In both embodiments, the soft tip 16 is a highly radiopaque element composed of fine tungsten powder embedded in a PEBA copolymer. A tungsten/PEBA core ply 22 is contained between two thin unfilled plies 24 of PEBA of the same type as employed in the core ply. The tip 16 is made as a triple layer extrusion. The unfilled PEBA surface plies 24 provide a smooth inner and outer surface. Yet the tip 16 itself has relatively high visibility under fluoroscopy.
In one embodiment, the tungsten powder has a mean average diameter of between one and two microns and the core ply 22 is 80 percent of the tip sidewall thickness while each surface ply 24 is ten percent of tip wall thickness. The tungsten constitutes between 65 and 70 percent by weight of the core ply. Yet the PEBA copolymer is about 90 percent by volume of the core ply 22. Thus a substantial amount of tip PEBA is available for bonding to the shaft PEBA.
As is known in the art, the braid reinforcement embodiment of FIG. 4 is used to provide a greater torque and is used in what are called selective catheters which have no or few side holes. The selective catheters are designed to access a specific artery and require considerable control by the physician and are intended to deliver relatively small amounts of contrast media. By contrast, the FIG. 2 co-extruded sidewall catheter design with a nylon ply reinforcement tends to be used as a flush catheter to deliver a higher bolus of contrast media at a high pressure. The flush catheter employs a larger number of exit openings 18 for the contrast media.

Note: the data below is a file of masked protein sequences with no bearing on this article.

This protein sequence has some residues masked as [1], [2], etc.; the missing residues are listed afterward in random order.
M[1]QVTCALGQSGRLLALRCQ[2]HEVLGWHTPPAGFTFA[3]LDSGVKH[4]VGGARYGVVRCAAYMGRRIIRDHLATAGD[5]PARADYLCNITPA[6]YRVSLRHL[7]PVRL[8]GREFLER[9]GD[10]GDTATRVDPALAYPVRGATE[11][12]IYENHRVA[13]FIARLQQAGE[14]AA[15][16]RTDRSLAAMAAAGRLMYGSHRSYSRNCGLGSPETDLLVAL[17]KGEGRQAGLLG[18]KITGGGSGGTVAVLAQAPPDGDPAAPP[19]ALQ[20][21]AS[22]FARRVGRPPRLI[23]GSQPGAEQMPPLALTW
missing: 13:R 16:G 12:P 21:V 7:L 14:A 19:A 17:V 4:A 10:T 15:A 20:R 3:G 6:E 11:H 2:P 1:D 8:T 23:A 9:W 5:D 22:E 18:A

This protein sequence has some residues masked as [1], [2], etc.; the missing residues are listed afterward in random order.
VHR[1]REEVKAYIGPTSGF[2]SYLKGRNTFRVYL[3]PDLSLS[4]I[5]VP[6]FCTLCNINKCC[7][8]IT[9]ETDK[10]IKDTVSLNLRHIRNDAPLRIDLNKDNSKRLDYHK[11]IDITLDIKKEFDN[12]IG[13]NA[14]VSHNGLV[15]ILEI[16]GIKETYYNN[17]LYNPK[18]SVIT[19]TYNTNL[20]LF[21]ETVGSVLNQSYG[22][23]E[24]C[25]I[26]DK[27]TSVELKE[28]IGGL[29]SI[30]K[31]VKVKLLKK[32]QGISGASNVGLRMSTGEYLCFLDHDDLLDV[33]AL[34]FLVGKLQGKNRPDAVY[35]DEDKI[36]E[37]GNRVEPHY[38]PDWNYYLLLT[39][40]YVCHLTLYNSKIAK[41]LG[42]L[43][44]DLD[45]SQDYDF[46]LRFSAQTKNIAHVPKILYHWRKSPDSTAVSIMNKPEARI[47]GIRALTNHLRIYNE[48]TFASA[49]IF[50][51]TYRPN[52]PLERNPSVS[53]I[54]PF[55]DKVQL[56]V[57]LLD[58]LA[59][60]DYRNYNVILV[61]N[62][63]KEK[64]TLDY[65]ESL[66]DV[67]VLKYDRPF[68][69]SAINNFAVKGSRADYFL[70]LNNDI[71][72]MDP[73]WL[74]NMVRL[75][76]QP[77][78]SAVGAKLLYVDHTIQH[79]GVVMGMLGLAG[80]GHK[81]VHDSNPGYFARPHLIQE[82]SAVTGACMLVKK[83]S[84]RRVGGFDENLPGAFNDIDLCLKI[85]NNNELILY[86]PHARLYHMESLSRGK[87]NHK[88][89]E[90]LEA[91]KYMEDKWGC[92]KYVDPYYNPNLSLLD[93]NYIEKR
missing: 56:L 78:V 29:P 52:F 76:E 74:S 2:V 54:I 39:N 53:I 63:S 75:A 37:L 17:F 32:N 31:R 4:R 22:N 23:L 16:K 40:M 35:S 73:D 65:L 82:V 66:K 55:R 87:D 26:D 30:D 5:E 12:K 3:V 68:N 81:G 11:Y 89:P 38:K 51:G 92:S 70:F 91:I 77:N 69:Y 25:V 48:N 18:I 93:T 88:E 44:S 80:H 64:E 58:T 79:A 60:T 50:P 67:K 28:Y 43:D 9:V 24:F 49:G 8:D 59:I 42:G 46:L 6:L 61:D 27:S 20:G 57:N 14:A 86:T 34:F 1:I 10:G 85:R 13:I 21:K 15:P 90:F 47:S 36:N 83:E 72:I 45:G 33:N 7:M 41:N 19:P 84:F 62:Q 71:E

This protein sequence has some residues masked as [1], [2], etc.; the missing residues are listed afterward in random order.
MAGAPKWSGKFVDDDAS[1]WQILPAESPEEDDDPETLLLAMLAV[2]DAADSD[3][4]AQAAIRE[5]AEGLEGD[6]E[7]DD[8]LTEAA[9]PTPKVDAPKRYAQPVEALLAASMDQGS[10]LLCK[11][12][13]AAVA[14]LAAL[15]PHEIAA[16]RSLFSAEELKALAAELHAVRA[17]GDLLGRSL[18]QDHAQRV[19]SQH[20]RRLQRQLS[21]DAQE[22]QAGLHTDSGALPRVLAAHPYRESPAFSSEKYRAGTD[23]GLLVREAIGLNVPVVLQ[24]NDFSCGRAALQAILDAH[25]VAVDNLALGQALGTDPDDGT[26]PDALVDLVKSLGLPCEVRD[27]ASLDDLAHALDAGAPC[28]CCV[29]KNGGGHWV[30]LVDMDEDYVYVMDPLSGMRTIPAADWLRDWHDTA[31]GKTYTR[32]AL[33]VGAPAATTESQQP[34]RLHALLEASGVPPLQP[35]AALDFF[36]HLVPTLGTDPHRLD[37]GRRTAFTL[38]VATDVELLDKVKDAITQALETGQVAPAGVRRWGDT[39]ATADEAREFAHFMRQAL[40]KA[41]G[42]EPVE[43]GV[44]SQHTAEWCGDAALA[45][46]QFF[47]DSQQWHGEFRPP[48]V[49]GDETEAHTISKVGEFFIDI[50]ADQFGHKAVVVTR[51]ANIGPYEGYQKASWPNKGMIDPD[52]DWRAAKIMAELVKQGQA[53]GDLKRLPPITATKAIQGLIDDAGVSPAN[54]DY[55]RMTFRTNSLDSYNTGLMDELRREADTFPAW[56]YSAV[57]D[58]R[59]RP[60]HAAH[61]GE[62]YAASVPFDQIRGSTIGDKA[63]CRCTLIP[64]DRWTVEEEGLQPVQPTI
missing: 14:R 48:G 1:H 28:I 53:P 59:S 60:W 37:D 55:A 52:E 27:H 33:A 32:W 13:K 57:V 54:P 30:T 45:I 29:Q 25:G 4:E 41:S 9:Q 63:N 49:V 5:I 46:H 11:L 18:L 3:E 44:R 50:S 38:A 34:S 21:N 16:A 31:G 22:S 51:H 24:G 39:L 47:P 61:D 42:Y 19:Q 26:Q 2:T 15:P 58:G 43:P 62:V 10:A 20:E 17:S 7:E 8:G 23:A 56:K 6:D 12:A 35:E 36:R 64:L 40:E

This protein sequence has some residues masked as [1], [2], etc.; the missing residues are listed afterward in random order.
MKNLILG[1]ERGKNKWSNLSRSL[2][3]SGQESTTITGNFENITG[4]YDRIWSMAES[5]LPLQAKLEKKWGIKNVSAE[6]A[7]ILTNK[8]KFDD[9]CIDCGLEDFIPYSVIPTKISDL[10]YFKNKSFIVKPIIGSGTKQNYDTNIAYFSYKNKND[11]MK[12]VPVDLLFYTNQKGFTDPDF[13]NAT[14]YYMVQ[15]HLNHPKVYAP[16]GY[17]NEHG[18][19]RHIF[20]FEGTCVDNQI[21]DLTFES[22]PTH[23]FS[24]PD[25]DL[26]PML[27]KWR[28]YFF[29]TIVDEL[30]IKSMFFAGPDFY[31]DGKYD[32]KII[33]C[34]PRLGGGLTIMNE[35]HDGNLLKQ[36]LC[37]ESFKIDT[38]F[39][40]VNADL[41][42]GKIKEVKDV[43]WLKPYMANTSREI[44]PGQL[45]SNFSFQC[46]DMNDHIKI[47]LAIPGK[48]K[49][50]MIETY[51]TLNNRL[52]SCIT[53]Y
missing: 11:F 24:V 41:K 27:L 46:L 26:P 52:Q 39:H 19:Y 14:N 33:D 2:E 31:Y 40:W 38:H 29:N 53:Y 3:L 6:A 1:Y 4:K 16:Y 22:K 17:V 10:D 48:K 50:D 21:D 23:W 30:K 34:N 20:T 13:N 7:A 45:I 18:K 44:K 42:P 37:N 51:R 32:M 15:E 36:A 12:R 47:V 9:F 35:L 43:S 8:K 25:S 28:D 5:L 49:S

A No. 4 french (4F) embodiment will have an outside diameter of 54 mils and an inside diameter of 38 mils thereby having a sidewall thickness of 8 mils. A 5F embodiment will have an O.D. of 67 mils and an I.D. of 48 mils thereby having a sidewall thickness of 9.5 mils. A 6F embodiment will have an O.D. of 79 mils and an I.D. of 57 mils thereby having a sidewall thickness of 11 mils. In the FIG. 2 embodiment, the sidewall is composed of two plies approximately equal in thickness. In the 4F embodiment, the nylon ply is 4 mils and the PEBA ply 4 mils, in the 5F embodiment, the nylon ply is 5 mils and the PEBA ply is 4.5 mils. In the 6F embodiment, the nylon ply is 6 mils and the PEBA ply is 5 mils.
The proximal end of the tip 16 has the same diameters and wall thickness as does the shaft. However, the tip typically necks down toward its distal end.
As shown in the schematic FIG. 2A, the bonding of tip 16 to shaft 14 is essentially between the PEBA copolymers of the tip and the shaft. These PEBA copolymers being of a similar chemical composition and similar melting points create an effective bond which is not available between nylon and PEBA. In this fashion, the nylon ply 26 provides the required shaft stiffness and torqueability. The PEBA ply 28 provides the basis for effective bonding between shaft and tip.
Accordingly, by a combination of (a) PEBA shaft material, (b) PEBA tip material, (c) highly radiopaque particles embedded in the PEBA tip with (d) a smooth unfilled PEBA coating on the inside of the tip and (e) appropriate reinforcement of the PEBA shaft, applicant has put together structural features which provide an optimum trade-off of functional results; namely, a thin shaft wall with good bonding between tip and shaft and visibility of tip under fluoroscopy.
The Bonding Process